Send to

Choose Destination
Am J Gastroenterol. 1990 Mar;85(3):281-4.

Thyroxine-binding globulin in patients with chronic hepatitis B virus infection: different implications in hepatitis and hepatocellular carcinoma.

Author information

Division of Metabolism, Chang Gung Memorial Hospital, Chang Gung Medical College, Taipei, Taiwan.


To determine serum thyroxine-binding globulin (TBG) levels, we used radioimmunoassay, and compared the results obtained with other tests in 231 patients with chronic hepatitis B virus infection to evaluate its clinical implications. All of these patients were hepatitis B surface antigen (HBsAg)-positive. Among them, 38 patients had hepatocellular carcinoma (HCC), 18 had chronic persistent hepatitis, 70 had chronic lobular or active hepatitis (grouped as CAH), 31 had active cirrhosis (AC), 25 had inactive cirrhosis, 20 had decompensated cirrhosis, and 29 were "healthy" HBsAg carriers. Twenty-seven patients with acute hepatitis, 12 with cancer metastasis to the liver, and 81 normal adults served as disease or normal controls. The results showed that serum TBG level increased significantly in patients with CAH, AC, or HCC. Serum TBG did not correlate with albumin or bilirubin level, but correlated with alanine aminotransferase (ALT) positively in patients with CAH (p less than 0.001) and negatively in patients with HCC (p less than 0.01) (slope difference p less than 0.05). Serial determination of serum TBG and ALT also showed parallel changes in 15 patients with CAH, but not in nine patients with HCC. In contrast, the fall and rise of serum TBG levels in patients with HCC coincided with tumor resection and recurrence. The data suggest that serum TBG elevation in patients with hepatitis activity is the result of hepatocellular damage, whereas that in patients with HCC is due to increased synthesis. Whether serum TBG elevation without concomitant rise of ALT could be used as a marker of HCC awaits further study.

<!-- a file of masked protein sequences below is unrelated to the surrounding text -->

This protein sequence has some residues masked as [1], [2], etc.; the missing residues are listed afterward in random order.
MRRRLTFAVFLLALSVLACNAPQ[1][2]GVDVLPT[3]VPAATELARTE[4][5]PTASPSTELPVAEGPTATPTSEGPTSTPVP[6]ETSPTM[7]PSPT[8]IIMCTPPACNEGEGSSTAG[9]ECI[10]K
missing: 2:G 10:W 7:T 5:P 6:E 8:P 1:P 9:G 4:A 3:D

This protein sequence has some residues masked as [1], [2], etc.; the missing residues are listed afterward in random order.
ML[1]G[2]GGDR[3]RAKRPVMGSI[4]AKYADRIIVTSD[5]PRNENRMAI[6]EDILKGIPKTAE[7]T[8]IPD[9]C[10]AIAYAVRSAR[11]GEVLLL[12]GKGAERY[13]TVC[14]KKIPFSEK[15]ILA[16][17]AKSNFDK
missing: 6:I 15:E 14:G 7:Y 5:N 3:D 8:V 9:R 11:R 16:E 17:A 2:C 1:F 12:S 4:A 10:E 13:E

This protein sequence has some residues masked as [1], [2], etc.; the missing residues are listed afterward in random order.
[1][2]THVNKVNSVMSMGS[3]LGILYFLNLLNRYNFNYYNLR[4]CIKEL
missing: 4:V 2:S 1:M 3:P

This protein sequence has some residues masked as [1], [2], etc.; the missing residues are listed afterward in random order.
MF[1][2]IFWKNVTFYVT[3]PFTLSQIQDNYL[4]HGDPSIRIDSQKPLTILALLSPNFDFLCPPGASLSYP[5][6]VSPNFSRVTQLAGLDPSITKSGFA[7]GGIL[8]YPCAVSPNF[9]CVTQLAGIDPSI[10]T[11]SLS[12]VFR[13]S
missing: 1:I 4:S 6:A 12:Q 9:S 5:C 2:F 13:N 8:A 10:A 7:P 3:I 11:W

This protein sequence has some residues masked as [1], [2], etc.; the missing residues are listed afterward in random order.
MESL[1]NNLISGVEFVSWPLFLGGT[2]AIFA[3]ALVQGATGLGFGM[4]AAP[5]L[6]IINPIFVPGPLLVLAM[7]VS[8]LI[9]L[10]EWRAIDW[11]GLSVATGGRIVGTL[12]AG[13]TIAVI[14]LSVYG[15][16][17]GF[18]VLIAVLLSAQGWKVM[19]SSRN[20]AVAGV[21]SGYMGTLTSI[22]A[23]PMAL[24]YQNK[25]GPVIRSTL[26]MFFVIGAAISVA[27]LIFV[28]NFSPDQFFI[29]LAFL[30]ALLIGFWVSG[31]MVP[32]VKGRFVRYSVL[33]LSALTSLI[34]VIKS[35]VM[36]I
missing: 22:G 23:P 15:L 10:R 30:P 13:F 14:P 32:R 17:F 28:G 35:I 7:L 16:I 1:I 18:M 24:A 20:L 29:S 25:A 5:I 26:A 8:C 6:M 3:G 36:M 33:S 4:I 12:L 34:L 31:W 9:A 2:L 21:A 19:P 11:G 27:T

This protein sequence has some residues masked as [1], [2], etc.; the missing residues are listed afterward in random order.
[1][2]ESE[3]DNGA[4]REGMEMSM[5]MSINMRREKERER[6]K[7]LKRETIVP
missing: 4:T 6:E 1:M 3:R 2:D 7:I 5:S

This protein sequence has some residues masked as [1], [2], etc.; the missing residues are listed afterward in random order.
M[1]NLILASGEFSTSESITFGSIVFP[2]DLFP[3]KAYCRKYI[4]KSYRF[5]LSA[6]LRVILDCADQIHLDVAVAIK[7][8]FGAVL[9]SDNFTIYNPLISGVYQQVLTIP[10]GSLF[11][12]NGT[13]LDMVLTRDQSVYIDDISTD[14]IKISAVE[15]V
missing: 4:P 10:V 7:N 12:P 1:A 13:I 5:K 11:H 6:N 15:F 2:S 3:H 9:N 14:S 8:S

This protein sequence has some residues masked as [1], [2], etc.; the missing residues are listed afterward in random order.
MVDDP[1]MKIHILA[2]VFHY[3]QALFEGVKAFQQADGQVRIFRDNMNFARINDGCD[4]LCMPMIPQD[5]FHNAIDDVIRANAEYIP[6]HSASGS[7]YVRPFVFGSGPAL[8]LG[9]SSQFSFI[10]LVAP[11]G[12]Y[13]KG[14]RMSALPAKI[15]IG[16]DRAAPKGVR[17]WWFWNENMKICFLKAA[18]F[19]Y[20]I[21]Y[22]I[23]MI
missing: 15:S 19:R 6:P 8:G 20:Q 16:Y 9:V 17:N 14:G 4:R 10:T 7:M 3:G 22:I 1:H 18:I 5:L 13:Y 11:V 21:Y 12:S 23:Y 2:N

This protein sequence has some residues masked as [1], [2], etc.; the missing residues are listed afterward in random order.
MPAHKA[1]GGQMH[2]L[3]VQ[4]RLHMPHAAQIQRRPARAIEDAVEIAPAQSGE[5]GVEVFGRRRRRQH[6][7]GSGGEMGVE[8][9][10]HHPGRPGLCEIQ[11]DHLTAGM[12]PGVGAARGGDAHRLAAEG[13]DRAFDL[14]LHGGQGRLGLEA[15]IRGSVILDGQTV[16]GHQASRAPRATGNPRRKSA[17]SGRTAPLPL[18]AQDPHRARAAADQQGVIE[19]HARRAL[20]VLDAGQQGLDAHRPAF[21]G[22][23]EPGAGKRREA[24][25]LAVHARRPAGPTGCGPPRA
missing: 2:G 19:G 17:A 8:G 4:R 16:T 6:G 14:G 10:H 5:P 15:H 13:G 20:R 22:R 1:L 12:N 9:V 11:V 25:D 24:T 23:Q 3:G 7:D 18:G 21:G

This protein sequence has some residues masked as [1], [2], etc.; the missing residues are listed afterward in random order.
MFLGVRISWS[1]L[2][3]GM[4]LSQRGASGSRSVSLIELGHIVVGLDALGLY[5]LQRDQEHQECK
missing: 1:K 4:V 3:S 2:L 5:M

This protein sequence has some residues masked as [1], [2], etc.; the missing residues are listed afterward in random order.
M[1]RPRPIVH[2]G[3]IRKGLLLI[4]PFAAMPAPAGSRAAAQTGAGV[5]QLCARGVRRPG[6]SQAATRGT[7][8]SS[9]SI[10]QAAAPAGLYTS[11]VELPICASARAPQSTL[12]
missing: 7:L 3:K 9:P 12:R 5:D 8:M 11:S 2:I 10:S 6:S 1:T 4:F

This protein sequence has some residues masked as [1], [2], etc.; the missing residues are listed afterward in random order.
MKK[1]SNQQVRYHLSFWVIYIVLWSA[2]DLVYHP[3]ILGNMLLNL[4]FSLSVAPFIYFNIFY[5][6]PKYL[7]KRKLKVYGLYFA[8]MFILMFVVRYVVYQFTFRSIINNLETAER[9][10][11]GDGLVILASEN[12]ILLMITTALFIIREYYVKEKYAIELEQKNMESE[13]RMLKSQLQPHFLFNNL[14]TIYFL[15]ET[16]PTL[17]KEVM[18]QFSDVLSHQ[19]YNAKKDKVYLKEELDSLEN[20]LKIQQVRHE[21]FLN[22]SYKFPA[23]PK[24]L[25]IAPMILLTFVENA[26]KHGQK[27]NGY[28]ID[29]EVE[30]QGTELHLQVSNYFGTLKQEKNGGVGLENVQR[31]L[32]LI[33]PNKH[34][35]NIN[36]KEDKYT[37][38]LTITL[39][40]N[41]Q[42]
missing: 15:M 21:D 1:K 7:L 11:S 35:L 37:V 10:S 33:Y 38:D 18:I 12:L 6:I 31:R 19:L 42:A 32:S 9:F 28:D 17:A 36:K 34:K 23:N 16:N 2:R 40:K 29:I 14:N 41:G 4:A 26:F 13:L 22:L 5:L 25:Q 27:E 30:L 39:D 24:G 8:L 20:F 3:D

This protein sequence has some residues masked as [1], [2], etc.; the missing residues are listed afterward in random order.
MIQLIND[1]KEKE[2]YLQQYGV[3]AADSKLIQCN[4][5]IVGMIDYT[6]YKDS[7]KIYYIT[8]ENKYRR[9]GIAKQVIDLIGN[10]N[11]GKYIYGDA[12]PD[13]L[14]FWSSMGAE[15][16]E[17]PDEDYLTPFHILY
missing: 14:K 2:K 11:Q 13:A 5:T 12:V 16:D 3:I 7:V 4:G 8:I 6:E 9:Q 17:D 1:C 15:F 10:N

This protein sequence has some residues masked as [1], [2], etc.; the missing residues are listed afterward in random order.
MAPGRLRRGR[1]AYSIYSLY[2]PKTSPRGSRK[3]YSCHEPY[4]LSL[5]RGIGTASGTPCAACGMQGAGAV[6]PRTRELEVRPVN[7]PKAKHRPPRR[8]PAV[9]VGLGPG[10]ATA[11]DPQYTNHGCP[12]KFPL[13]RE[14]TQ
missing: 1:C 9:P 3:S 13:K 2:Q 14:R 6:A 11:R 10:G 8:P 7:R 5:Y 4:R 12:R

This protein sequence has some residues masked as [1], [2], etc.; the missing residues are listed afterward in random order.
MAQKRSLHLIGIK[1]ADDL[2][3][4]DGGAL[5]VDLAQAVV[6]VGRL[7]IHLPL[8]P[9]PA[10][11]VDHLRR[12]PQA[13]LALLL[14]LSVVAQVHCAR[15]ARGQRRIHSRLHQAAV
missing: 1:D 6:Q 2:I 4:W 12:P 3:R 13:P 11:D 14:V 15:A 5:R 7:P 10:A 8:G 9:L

[Indexed for MEDLINE]

Supplemental Content

Loading ...
Support Center